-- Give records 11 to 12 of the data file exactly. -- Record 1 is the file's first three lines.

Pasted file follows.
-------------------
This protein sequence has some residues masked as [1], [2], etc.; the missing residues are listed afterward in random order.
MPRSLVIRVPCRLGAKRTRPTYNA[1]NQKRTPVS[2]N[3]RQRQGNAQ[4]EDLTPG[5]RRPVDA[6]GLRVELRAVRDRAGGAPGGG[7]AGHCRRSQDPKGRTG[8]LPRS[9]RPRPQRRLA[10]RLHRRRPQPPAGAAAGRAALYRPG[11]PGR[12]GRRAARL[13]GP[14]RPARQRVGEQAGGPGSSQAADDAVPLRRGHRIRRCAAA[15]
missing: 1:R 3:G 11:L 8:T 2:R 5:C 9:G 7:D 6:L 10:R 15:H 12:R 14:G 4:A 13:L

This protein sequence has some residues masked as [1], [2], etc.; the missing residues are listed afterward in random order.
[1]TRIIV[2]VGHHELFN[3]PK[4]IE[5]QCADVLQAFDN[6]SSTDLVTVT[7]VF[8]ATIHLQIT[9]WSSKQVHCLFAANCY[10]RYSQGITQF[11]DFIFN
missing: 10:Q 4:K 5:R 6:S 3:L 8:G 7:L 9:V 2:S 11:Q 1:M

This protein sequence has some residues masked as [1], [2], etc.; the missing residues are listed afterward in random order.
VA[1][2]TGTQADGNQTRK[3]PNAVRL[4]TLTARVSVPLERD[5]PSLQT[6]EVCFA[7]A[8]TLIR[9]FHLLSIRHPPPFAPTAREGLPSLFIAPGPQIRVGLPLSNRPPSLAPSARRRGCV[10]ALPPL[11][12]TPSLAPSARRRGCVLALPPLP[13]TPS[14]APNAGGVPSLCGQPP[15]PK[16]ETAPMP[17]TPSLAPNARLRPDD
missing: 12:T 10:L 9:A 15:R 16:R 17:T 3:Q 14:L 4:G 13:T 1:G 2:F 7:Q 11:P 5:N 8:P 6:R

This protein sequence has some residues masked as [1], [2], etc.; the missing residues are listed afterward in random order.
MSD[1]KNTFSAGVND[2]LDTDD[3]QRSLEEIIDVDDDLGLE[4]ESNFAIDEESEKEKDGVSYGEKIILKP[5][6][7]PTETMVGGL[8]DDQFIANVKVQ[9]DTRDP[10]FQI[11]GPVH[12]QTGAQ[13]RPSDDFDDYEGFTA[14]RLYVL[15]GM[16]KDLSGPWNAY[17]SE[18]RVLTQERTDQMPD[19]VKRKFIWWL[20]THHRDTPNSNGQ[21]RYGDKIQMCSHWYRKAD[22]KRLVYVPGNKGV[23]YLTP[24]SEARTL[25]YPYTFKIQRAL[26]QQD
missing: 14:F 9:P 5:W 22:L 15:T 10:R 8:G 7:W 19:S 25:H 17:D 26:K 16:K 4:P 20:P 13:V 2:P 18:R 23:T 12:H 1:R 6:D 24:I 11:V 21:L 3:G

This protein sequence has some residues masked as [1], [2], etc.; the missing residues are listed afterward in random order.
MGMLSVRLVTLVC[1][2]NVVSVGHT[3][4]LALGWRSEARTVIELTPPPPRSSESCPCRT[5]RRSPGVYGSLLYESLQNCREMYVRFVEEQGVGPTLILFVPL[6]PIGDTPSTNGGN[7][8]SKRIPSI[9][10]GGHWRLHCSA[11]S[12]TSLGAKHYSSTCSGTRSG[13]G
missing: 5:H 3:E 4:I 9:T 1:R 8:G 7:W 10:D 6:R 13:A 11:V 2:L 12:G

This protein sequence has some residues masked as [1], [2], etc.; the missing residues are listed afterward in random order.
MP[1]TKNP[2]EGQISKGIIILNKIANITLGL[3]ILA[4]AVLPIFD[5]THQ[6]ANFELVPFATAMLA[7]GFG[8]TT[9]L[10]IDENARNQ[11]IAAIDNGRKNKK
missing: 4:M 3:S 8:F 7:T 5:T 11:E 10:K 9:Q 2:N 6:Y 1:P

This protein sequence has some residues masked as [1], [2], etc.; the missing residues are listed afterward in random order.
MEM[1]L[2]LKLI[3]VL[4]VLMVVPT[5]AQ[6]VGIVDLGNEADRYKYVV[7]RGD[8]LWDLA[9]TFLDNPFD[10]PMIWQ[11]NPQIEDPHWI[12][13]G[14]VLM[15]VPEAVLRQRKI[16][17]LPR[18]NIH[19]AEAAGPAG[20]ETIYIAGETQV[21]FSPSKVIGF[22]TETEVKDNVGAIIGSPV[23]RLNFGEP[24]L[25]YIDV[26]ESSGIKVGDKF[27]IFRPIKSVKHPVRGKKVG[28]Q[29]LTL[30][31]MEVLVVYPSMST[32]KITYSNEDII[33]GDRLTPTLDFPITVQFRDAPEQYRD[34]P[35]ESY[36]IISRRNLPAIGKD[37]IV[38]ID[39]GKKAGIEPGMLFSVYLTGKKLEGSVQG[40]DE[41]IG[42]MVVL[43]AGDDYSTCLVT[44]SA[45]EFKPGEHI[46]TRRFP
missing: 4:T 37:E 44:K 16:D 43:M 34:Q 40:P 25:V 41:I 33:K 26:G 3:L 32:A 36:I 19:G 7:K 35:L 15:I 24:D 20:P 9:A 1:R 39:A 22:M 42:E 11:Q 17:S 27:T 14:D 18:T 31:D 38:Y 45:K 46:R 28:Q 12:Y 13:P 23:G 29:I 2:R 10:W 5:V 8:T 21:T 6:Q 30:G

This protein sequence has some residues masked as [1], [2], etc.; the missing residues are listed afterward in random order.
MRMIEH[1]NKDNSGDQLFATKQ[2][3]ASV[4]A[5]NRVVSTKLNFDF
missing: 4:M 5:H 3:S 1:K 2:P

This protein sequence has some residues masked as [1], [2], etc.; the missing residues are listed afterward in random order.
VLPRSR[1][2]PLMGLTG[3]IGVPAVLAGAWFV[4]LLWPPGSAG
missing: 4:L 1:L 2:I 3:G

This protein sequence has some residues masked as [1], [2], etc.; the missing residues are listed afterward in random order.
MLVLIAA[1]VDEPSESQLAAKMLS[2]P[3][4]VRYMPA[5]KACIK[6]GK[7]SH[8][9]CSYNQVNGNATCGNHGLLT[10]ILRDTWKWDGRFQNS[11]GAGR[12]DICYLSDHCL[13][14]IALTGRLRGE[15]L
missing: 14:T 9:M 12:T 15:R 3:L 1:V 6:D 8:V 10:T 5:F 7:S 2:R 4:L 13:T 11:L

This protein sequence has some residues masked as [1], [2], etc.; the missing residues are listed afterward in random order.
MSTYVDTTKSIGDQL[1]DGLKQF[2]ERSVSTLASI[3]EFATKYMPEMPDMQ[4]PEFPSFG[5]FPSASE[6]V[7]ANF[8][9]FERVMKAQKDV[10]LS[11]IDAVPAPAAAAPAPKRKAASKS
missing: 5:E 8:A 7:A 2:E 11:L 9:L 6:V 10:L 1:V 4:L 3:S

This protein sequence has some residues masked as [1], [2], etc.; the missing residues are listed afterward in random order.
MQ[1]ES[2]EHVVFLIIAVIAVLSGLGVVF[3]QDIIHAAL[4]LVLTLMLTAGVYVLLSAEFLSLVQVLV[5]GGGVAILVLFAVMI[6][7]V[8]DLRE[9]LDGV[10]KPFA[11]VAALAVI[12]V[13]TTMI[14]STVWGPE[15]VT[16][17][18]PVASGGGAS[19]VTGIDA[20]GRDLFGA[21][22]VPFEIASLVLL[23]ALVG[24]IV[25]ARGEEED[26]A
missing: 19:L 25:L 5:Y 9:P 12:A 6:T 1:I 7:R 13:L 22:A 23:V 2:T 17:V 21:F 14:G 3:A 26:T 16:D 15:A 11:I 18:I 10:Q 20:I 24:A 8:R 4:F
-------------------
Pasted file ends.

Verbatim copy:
This protein sequence has some residues masked as [1], [2], etc.; the missing residues are listed afterward in random order.
MSTYVDTTKSIGDQL[1]DGLKQF[2]ERSVSTLASI[3]EFATKYMPEMPDMQ[4]PEFPSFG[5]FPSASE[6]V[7]ANF[8][9]FERVMKAQKDV[10]LS[11]IDAVPAPAAAAPAPKRKAASKS
missing: 5:E 8:A 7:A 2:E 11:L 9:L 6:V 10:L 1:V 4:L 3:S

This protein sequence has some residues masked as [1], [2], etc.; the missing residues are listed afterward in random order.
MQ[1]ES[2]EHVVFLIIAVIAVLSGLGVVF[3]QDIIHAAL[4]LVLTLMLTAGVYVLLSAEFLSLVQVLV[5]GGGVAILVLFAVMI[6][7]V[8]DLRE[9]LDGV[10]KPFA[11]VAALAVI[12]V[13]TTMI[14]STVWGPE[15]VT[16][17][18]PVASGGGAS[19]VTGIDA[20]GRDLFGA[21][22]VPFEIASLVLL[23]ALVG[24]IV[25]ARGEEED[26]A
missing: 19:L 25:L 5:Y 9:P 12:A 6:T 1:I 7:R 13:L 22:A 23:V 2:T 17:V 21:F 14:G 3:A 26:T 16:D 15:A 11:I 18:I 10:Q 20:I 24:A 8:R 4:F